The Rifleman

By

A gripping, fact-based story of how Daniel Morgan and his courageous riflemen played a crucial role in George Washington’s victory in the American Revolution. 

They wore hunting shirts, deer-skin leggins and moccasins. Each had a tomahawk and a scalping knife in their belts and carried “long rifles” in their hands. Every rifleman was a Patriot volunteer, a tracker, and a hunter. And they could kill a redcoat from 250 yards.

“This is a war story. It’s about real people and events before, during, and after the American Revolution. The central characters in this work—Daniel Morgan, George Washington, Patrick Henry, Charles Mynn Thruston, and Generals Arnold, Knox, Lafayette, Greene, Lee, Gates, and a host of others—actually did the deeds at the places and times described herein. So too did their accurately named foreign and native adversaries. Though this is a work of fiction, readers may be surprised to discover the American Revolution was also one of the most ‘un-civil’ of civil wars.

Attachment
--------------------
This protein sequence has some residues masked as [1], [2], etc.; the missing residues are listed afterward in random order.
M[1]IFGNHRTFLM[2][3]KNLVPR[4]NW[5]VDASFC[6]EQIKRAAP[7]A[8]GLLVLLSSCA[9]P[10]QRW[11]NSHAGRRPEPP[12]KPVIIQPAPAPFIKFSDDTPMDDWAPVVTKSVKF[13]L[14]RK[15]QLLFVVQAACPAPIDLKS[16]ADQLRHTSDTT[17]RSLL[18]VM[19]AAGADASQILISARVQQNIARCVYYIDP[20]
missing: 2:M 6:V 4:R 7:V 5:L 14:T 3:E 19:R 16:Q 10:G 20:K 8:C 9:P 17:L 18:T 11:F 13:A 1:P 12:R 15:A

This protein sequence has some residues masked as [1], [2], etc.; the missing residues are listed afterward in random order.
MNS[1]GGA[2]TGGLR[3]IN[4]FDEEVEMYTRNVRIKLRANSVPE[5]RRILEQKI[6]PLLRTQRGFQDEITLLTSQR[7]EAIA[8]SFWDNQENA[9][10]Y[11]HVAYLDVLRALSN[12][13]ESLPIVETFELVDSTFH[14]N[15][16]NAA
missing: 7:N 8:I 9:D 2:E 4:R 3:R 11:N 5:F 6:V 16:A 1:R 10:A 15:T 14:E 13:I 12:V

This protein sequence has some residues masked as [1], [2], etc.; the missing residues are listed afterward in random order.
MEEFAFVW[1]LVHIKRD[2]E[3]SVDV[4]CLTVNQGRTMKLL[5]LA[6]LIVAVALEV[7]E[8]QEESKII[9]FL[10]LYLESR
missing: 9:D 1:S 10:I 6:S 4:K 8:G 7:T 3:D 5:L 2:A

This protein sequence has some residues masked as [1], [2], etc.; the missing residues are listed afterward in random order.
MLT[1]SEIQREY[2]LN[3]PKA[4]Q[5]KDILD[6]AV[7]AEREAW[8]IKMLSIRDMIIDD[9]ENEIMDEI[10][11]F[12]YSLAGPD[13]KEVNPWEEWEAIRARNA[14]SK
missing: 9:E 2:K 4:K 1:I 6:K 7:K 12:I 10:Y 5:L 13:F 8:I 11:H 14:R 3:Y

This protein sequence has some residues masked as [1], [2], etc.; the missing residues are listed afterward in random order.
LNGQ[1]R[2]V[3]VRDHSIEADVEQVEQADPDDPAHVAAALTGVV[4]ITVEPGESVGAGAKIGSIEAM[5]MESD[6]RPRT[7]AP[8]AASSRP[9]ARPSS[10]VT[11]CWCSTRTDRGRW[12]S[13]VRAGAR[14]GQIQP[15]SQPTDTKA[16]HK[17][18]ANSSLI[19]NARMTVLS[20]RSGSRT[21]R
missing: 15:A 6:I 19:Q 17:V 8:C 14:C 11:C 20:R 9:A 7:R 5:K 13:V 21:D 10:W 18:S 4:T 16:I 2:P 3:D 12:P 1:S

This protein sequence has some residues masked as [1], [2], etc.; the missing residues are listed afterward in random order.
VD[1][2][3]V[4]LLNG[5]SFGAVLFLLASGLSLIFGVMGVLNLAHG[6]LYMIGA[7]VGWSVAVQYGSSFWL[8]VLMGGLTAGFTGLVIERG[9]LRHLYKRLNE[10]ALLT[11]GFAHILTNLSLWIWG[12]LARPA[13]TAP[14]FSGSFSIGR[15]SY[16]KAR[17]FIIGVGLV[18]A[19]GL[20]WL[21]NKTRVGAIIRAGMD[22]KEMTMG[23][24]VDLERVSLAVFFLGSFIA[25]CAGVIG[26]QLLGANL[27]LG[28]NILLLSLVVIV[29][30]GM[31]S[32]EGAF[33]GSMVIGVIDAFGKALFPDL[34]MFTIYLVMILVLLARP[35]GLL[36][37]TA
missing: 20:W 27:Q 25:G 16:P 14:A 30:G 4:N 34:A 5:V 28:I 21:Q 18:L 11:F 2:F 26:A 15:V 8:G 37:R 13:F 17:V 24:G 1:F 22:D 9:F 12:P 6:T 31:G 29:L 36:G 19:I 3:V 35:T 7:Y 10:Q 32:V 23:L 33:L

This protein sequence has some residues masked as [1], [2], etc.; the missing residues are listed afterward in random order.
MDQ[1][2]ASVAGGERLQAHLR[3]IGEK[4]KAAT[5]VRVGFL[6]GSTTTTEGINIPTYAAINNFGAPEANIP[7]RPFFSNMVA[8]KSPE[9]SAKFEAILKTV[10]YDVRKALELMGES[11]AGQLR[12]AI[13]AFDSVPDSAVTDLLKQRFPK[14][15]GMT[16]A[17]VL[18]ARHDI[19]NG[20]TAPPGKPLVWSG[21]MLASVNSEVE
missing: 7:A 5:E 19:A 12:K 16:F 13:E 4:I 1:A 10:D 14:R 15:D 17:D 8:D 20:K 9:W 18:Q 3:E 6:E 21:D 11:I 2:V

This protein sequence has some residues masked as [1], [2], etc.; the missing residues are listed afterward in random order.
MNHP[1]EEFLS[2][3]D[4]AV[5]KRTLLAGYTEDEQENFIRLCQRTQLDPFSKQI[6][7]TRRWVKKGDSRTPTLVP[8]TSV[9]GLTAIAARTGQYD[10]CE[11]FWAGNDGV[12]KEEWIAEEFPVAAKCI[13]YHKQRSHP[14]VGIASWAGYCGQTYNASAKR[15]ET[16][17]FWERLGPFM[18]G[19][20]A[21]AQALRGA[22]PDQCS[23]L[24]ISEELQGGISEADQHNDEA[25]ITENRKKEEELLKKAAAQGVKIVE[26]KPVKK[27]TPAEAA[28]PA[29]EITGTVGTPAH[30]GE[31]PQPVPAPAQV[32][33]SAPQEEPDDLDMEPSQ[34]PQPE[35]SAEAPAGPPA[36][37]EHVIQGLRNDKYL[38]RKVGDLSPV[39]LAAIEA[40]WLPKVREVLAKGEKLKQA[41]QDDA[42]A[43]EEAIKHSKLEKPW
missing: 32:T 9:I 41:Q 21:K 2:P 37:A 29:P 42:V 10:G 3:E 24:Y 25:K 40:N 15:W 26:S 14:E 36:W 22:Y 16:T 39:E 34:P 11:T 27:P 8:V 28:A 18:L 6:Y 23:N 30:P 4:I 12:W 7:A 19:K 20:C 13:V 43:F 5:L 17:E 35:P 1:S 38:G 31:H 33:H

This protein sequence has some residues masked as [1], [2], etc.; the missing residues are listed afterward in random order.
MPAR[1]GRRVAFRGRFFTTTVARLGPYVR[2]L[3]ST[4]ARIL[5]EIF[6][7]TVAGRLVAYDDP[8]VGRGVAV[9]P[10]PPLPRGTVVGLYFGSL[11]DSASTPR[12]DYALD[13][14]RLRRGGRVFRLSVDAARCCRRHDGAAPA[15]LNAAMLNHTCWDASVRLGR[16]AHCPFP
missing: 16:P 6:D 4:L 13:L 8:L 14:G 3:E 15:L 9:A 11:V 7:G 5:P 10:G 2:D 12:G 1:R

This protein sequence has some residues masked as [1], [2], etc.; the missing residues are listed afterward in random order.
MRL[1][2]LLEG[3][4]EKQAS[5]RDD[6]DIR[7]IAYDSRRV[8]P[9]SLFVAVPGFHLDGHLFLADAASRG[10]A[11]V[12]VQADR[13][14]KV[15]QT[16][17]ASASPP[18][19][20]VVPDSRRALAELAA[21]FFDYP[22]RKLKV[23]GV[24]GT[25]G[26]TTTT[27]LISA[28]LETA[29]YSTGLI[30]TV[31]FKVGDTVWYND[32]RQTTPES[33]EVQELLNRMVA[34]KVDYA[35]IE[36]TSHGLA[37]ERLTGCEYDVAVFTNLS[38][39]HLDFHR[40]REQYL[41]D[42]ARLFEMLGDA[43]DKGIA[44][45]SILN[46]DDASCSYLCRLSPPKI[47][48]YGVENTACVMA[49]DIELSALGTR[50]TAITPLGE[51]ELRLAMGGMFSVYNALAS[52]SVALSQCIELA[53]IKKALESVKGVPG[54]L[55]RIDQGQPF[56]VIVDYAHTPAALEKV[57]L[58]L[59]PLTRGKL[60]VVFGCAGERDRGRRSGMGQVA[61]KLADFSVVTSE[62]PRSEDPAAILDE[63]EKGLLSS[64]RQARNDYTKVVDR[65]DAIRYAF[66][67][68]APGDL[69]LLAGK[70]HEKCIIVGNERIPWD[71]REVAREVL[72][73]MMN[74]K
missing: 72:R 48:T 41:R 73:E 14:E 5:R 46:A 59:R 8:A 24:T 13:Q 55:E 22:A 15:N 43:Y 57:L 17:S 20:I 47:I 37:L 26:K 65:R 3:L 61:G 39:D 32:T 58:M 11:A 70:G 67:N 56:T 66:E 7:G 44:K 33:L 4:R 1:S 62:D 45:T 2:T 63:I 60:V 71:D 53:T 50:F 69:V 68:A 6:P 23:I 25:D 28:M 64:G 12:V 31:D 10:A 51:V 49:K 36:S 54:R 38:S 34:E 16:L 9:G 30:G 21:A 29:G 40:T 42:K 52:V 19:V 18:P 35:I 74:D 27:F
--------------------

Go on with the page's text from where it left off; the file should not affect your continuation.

“If Daniel Morgan were alive today, he would be my near neighbor in Virginia’s beautiful Shenandoah Valley. It was while visiting a nearby gristmill that Morgan and Nathaniel Burwell, a fellow Revolutionary War hero, built in the late 1700s [now restored and operated by the Clarke County Historical Association], I became fascinated by this unsung national hero.

“As many readers already know, I’m grateful to have spent my entire life in the company of real American heroes. I’m looking forward to spending eternity in the company of my personal American heroes—the Riflemen you will meet in this book.” —Oliver North, “Preface”